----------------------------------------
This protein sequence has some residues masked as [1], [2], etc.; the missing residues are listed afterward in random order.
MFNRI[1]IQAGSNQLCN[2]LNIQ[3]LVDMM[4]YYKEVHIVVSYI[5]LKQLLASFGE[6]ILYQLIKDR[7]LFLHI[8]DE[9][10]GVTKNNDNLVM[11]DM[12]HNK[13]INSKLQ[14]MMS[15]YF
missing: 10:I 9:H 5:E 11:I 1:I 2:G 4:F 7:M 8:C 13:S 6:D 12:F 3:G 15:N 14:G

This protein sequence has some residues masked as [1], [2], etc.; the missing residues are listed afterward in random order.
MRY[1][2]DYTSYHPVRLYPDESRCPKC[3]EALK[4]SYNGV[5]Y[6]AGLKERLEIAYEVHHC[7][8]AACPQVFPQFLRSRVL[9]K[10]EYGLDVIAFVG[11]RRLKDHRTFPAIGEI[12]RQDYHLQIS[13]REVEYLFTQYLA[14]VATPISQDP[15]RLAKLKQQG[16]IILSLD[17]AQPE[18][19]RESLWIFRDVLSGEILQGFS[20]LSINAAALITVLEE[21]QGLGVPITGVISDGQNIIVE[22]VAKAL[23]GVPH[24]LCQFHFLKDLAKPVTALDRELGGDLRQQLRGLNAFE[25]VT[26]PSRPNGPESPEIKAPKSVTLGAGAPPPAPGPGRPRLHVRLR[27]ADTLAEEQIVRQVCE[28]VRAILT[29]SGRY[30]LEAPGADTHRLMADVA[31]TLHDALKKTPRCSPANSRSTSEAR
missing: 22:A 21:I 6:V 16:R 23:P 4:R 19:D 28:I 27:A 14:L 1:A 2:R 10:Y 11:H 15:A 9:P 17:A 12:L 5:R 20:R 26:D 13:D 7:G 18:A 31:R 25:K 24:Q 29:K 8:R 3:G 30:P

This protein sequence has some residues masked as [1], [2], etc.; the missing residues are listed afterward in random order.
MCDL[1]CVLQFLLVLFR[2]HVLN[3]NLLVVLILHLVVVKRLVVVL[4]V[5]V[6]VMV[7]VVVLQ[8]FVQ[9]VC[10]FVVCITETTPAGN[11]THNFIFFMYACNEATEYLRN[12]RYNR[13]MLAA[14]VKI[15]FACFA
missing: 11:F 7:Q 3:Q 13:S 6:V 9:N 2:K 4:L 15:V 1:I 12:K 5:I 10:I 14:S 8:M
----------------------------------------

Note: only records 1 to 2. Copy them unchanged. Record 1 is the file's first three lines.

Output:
This protein sequence has some residues masked as [1], [2], etc.; the missing residues are listed afterward in random order.
MFNRI[1]IQAGSNQLCN[2]LNIQ[3]LVDMM[4]YYKEVHIVVSYI[5]LKQLLASFGE[6]ILYQLIKDR[7]LFLHI[8]DE[9][10]GVTKNNDNLVM[11]DM[12]HNK[13]INSKLQ[14]MMS[15]YF
missing: 10:I 9:H 5:E 11:I 1:I 2:G 4:F 7:M 8:C 13:S 6:D 12:F 3:G 15:N 14:G

This protein sequence has some residues masked as [1], [2], etc.; the missing residues are listed afterward in random order.
MRY[1][2]DYTSYHPVRLYPDESRCPKC[3]EALK[4]SYNGV[5]Y[6]AGLKERLEIAYEVHHC[7][8]AACPQVFPQFLRSRVL[9]K[10]EYGLDVIAFVG[11]RRLKDHRTFPAIGEI[12]RQDYHLQIS[13]REVEYLFTQYLA[14]VATPISQDP[15]RLAKLKQQG[16]IILSLD[17]AQPE[18][19]RESLWIFRDVLSGEILQGFS[20]LSINAAALITVLEE[21]QGLGVPITGVISDGQNIIVE[22]VAKAL[23]GVPH[24]LCQFHFLKDLAKPVTALDRELGGDLRQQLRGLNAFE[25]VT[26]PSRPNGPESPEIKAPKSVTLGAGAPPPAPGPGRPRLHVRLR[27]ADTLAEEQIVRQVCE[28]VRAILT[29]SGRY[30]LEAPGADTHRLMADVA[31]TLHDALKKTPRCSPANSRSTSEAR
missing: 22:A 21:I 6:V 16:R 23:P 4:R 19:D 28:I 27:A 14:L 1:A 2:R 10:Y 11:H 15:A 9:P 17:A 12:L 5:R 20:R 26:D 13:D 7:G 18:A 31:R 25:K 24:Q 29:K 8:R 3:G 30:P